Museum the New Llano Colony

George (Ikey) Jensen

Birth: He was born around 1902 in Washington.  

Family Information: Listed on the 1930 US Census as head of the household, he was the brother of Beatrice, Christian and Elmer Jensen.

He married Bondell Banta on October 6, 1936 - the ceremony took place at the Commonwealth Colony with the Reverend Irwin officiating.


Pre-Colony History:  

Home in Colony: In 1930 he was living with his brothers and sister in a home in the colony.

After his marriage, the Jensen family lived in the "old Gaddis home" which was the last home on the south side of what is today Pershing St. in New Llano.  

Job in Colony: Most often worked on the wood and lumber crew. In 1928 he was handling the team hauling logs to the hardwood mill and sometimes running the cut-off saw.

Also in 1928, helped repair the dam in the creek from which the colony got water for their boilers and cooling tower plus helping Ole S. and Szpila build a rig for cutting big logs into veneer blocks, a process expected to help save labor.

In 1930, he was listed as a chauffer for the colony on the US Census.

In October 1930 he was on the crew turning logs into lumber as rapidly as the saw mill would cut it. Other colonists on the crew were Comrade Haering, Comrade Stevens, Fred Jensen, Peterson, Shepherd, John and Jesse Armacost, Wilkerson and Ernest Kimball.

In January 1931 Comrade Stevens was running the sawmill, with his small cutting crew including: Comrade Ruffner, Sturman, Ikey Jensen, Shoemaker, Peterson and "Buzzard" Wilkerson.

In May 1931 he, Long and Horney were attending to the power plant which kept all the machinery of the colony moving.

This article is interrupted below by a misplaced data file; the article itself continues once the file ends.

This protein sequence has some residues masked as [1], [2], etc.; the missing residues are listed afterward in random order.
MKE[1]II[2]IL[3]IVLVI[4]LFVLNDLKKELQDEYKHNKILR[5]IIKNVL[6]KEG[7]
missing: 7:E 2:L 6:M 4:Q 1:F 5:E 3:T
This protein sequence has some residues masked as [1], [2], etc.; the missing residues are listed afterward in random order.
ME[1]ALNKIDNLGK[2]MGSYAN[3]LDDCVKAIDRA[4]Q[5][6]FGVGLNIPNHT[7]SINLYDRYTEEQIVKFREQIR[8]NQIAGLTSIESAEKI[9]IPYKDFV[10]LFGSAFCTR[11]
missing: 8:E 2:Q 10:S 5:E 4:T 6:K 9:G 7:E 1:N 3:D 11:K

In July 1931 the veneer plant was going in full force with Johnny Dougherty, Long, Ole Synoground, Carl Bradshaw, George Jensen, Slaughter, Ray Bradshaw, Fred Hamel, Hoag and Roede on the job; as well as Bennie Brown, Jimmie Brown, Helen Joe Dougherty, Lucille Oberlitner, Rhea Mae Baldwin, George Maki and Jimmie Dix.

At the veneer plant in September 1931 he, Claude Allred, Carl Nelson and Ben Hewett were fishing the blocks out of the cooking vat and sending them up to George Collins for Ernest Kimball and Fred Busick to peel, after which they were fed to the big veneer machine; while Roede's and Mrs. Killian's crews took care of the cutting and stacking.

In January 1932 he was part of a group including Leo Roscoe, Banks and Clarence Long sawing heavy timbers to shore over a driveway to the filling station.

In 1935, he was again hauling logs -- stocking up the rice ranch with wood and another time when he, Bert Busick and Clarence Long were bringing loads of logs back to the colony that had lain on the skidway of the Anacoco Creek Mill; the logs were sawn into fine lumber to be used for crate-making.

In September 1936 he and A.M. Murray were hauling slabs from the Weber-King slab pile in Leesville to the colony power plant while the diesel engine [was] "gone on strike". In 1936 he was the acting industrial superintendent. That year he organized workers to clean out the cattle guards which had gotten so bad that "neighbors' cattle found no trouble in getting inside colony property." Afterwards, cattle from the outside were "about as scarce as hen's teeth."  

Other Info: Drove Miss (Rosebud) Cuno, Mrs. Shutt and Joe Winegar in the Buick car, recently near donated to the colony by Dr. Irwin, out to view the chicken ranch which they thought looked fine, even though Sidney and Mrs. Archer were not at home for their visit.

In July 1930 he visited the Rice Ranch along with Mrs. R.W. Banta, Mrs. Charles Brannon, Ernest Kimball, Sextus Garrett, Bee Jensen, Laura Synoground, Royall Thompson, Lois Thompson and Hope Shoemaker.  

Post-Colony History: In 1940 he was still living in Vernon Parish with his wife and her two children while he worked as a laborer for the WPA.  

Death: He died in 1974 in Louisiana and was buried in the Port Hudson National Cemetery.  

Sources: "Llano Colonist": July 14, 1928, September 22, 1928, December 1, 1928, December 29, 1928, July 19, 1930, October 11, 1930, January 24, 1931, May 9, 1931, July 4, 1931, September 5, 1931, October 9, 1931, January 9, 1932, April 13, 1935, August 24, 1935, January 11, 1936, February 29, 1936, April 4, 1936, September 25, 1936, October 17, 1936; US Census: 1930, 1940;  


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